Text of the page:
Can a culture be tyrannical, even in a nation with a democratic political process?

Photo by Clay Banks on Unsplash

For as long as the U.S. has existed, one cultural divide has riven the politics of this nation: rural culture vs. urbane culture. The question is, does the dominance of either of those cultures over the other amount to tyranny?

At the beginning of this nation’s history, rural culture held sway. Very quickly, however, wherever large cities grew, urbane culture began to develop and assert itself. Urbane culture in America primarily expressed itself initially as sympathy for business enterprise as opposed to agrarianism. [In his Banking and Politics in America from the Revolution to the Civil War, which I am a currently rereading for the third time, Bray Hammond explicitly addresses how that cultural divide has informed so much of this nation’s politics.]

Back then, people who despised urbane culture could flee with relative ease to places unaffected by that culture. Today that is no longer the case. Now our nation — the entire world, for that matter — is dominated by urbane culture. It is expressed most thoroughly in the entertainment/marketing complex (which, as predicted by Guy DeBord in The Society of the Spectacle, published in 1967, has even captured ‘the news’: that has become entertainment at the same time that entertainment has become newsworthy — and entertainers have become ‘voices of authority’).

It is hugely ironic that rural culture eventually became politically allied with capitalism. Up until the Civil War an antipathy to business, i.e., ‘money-making’, was an integral aspect of rural culture. Capitalism (i.e., the mass production of goods and services for sales in geographically extended markets) is money-making on steroids. In allying itself politically with capitalism, rural culture has nurtured the very culture that now dominates this nation at the expense of rural culture. (That alliance did develop before the entertainment/marketing complex existed.)

Undoubtedly, the possibility of making agriculture into a large-scale money-making enterprise — without slavery, via large, expensive machinery provided by capitalists for their own profit — accounts for that, but any individual farmer who is still blind to the irony of his or her position (economically as well as more broadly) is a person with a damned big log in his or her eye. Politically, in their alliance with capitalism farmers have always been left with the hind teat. (The same can be said for owners of small businesses.)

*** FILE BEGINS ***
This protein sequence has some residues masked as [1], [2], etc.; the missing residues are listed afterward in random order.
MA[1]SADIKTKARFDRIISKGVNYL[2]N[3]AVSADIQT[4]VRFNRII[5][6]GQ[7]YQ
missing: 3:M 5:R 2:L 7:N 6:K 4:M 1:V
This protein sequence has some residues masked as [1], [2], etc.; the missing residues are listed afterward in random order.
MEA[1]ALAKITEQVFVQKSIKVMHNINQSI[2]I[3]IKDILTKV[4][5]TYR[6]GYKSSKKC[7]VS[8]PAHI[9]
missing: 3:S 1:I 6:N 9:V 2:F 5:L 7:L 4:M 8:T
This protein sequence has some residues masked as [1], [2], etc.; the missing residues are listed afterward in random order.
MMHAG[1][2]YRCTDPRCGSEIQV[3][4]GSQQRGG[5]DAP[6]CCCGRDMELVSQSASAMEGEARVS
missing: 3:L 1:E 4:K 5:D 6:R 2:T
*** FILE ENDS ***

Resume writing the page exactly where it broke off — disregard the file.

At first blush it is equally ironic how lacking in sympathy for the self-interest of business urbane culture now is in its political orientation. The remaining connection between business and urbane culture is that, for business, money is the ‘great equalizer’: the desire for money transcends ‘race’, gender (and any issue related to it), creed, and national origin. Politically, urbane culture wants a society in which any effects of such distinctions are obliterated. Other than that ongoing commonality, powerful as it is, urbane culture has diverged from the self-interest of capitalists.

[Capitalism, most definitely including the entertainment/marketing complex, now stands in this nation as its own political force, playing rural and urbane culture, its allies and its enemies against one another for the sake of the self-interest of capitalists (which can be summed up thusly: socializing as much as possible the costs of producing goods and services on a mass scale while keeping profits privatized as much as possible).]